Community engagement of underrepresented college students: Ultra-orthodox students in Israel as social change agents

Zvika Orr*, Edith Blit-Cohen, Maya Vardi, Bina Be'eri, Daphna Golan-Agnon

*Corresponding author for this work

Research output: Contribution to journalArticlepeer-review

Abstract

This article aims to contribute to the emerging body of research on community engagement of college students from minority and underserved groups. It examines community engagement programs involving students from the Jewish ultra-Orthodox society in Israel, a minority group that is clearly underrepresented in the higher education system in Israel. Using qualitative methods, this article analyzes how ultra-Orthodox students experience their community engagement and perceive its effects on themselves and on their communities. The findings illuminate how the students' social interactions during their volunteer work enhance meaningful learning despite considerable challenges and dilemmas. Ultra-orthodox students constantly cross social and cultural boundaries, and their choice to enroll in higher education is often delegitimized in their communities. Their ability to contribute to their communities through collegiate community engagement programs helps justify their decision to pursue an academic education. This ability also empowers them in the challenging liminal state between the ultra-Orthodox society and academia. Hence, community engagement helps reinforce the academization of the ultra-Orthodox society. This case study proposes that student volunteers from underrepresented minority groups can bridge the gap between academic institutions and their minority communities, serving as agents of societal change.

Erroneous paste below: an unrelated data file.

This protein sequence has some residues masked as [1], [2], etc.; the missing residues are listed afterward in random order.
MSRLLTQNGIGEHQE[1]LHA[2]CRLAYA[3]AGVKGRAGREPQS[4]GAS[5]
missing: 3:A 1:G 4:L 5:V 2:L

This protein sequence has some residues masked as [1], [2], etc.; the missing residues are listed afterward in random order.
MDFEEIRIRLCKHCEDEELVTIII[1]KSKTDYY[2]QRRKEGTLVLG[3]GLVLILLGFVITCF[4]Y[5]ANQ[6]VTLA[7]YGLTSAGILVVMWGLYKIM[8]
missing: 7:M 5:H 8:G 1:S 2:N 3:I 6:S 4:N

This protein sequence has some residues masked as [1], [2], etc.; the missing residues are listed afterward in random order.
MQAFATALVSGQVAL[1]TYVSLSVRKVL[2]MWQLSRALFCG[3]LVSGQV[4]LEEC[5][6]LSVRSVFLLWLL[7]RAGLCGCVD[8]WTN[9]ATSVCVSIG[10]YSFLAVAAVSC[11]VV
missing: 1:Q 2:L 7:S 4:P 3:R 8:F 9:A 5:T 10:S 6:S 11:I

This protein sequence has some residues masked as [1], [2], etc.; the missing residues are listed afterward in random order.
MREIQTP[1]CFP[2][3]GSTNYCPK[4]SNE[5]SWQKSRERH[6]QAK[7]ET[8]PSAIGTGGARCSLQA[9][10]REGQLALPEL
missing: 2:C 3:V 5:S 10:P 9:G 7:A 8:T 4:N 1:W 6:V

Original languageAmerican English
Article number100782
JournalLearning, Culture and Social Interaction
Volume44
DOIs
StatePublished - Feb 2024

Bibliographical note

Publisher Copyright:
© 2023 Elsevier Ltd

Keywords

  • Community engagement
  • Higher education
  • Minorities
  • Service-learning
  • Social change
  • Underrepresented students

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